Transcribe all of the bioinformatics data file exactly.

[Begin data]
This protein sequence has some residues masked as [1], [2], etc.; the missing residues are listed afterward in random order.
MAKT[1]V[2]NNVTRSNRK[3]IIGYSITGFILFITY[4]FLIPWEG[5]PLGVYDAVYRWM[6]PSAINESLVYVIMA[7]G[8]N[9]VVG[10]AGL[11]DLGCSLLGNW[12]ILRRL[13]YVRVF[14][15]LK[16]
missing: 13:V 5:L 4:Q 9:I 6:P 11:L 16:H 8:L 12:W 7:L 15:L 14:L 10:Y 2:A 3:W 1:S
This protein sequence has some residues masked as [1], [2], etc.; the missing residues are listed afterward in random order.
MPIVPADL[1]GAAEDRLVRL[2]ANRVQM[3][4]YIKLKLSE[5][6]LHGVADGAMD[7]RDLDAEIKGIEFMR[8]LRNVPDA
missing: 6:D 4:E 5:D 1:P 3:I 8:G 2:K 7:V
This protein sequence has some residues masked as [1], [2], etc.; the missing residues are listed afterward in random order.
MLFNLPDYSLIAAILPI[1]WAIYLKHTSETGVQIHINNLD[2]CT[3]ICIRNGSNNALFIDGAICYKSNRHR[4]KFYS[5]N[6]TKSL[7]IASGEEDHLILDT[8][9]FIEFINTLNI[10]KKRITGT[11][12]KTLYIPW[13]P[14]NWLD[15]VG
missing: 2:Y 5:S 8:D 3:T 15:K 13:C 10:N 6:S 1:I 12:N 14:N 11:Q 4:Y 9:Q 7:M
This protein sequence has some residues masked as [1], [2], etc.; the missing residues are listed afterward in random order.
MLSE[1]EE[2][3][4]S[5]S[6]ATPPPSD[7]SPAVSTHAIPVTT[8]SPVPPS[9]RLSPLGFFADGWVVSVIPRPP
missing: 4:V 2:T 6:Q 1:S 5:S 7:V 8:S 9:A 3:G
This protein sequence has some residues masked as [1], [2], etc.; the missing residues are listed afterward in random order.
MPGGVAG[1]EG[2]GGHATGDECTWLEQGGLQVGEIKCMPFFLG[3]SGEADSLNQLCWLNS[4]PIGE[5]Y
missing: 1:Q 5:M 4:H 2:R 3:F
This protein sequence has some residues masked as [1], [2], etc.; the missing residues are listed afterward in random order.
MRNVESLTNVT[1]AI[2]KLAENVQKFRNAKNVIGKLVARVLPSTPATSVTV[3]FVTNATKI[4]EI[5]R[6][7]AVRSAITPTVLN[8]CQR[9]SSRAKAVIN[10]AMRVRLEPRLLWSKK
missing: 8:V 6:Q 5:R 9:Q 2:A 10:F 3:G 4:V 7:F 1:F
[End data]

This protein sequence has some residues masked as [1], [2], etc.; the missing residues are listed afterward in random order.
MAKT[1]V[2]NNVTRSNRK[3]IIGYSITGFILFITY[4]FLIPWEG[5]PLGVYDAVYRWM[6]PSAINESLVYVIMA[7]G[8]N[9]VVG[10]AGL[11]DLGCSLLGNW[12]ILRRL[13]YVRVF[14][15]LK[16]
missing: 13:V 5:L 4:Q 9:I 6:P 11:L 16:H 8:L 12:W 7:L 15:L 14:L 10:Y 2:A 3:W 1:S
This protein sequence has some residues masked as [1], [2], etc.; the missing residues are listed afterward in random order.
MPIVPADL[1]GAAEDRLVRL[2]ANRVQM[3][4]YIKLKLSE[5][6]LHGVADGAMD[7]RDLDAEIKGIEFMR[8]LRNVPDA
missing: 6:D 4:E 5:D 1:P 3:I 8:G 2:K 7:V
This protein sequence has some residues masked as [1], [2], etc.; the missing residues are listed afterward in random order.
MLFNLPDYSLIAAILPI[1]WAIYLKHTSETGVQIHINNLD[2]CT[3]ICIRNGSNNALFIDGAICYKSNRHR[4]KFYS[5]N[6]TKSL[7]IASGEEDHLILDT[8][9]FIEFINTLNI[10]KKRITGT[11][12]KTLYIPW[13]P[14]NWLD[15]VG
missing: 2:Y 5:S 8:D 3:T 15:K 13:C 10:N 6:S 1:I 12:N 14:N 11:Q 4:Y 9:Q 7:M
This protein sequence has some residues masked as [1], [2], etc.; the missing residues are listed afterward in random order.
MLSE[1]EE[2][3][4]S[5]S[6]ATPPPSD[7]SPAVSTHAIPVTT[8]SPVPPS[9]RLSPLGFFADGWVVSVIPRPP
missing: 4:V 2:T 6:Q 1:S 5:S 7:V 8:S 9:A 3:G
This protein sequence has some residues masked as [1], [2], etc.; the missing residues are listed afterward in random order.
MPGGVAG[1]EG[2]GGHATGDECTWLEQGGLQVGEIKCMPFFLG[3]SGEADSLNQLCWLNS[4]PIGE[5]Y
missing: 1:Q 5:M 4:H 2:R 3:F
This protein sequence has some residues masked as [1], [2], etc.; the missing residues are listed afterward in random order.
MRNVESLTNVT[1]AI[2]KLAENVQKFRNAKNVIGKLVARVLPSTPATSVTV[3]FVTNATKI[4]EI[5]R[6][7]AVRSAITPTVLN[8]CQR[9]SSRAKAVIN[10]AMRVRLEPRLLWSKK
missing: 8:V 6:Q 5:R 9:Q 2:A 10:F 3:G 4:V 7:F 1:F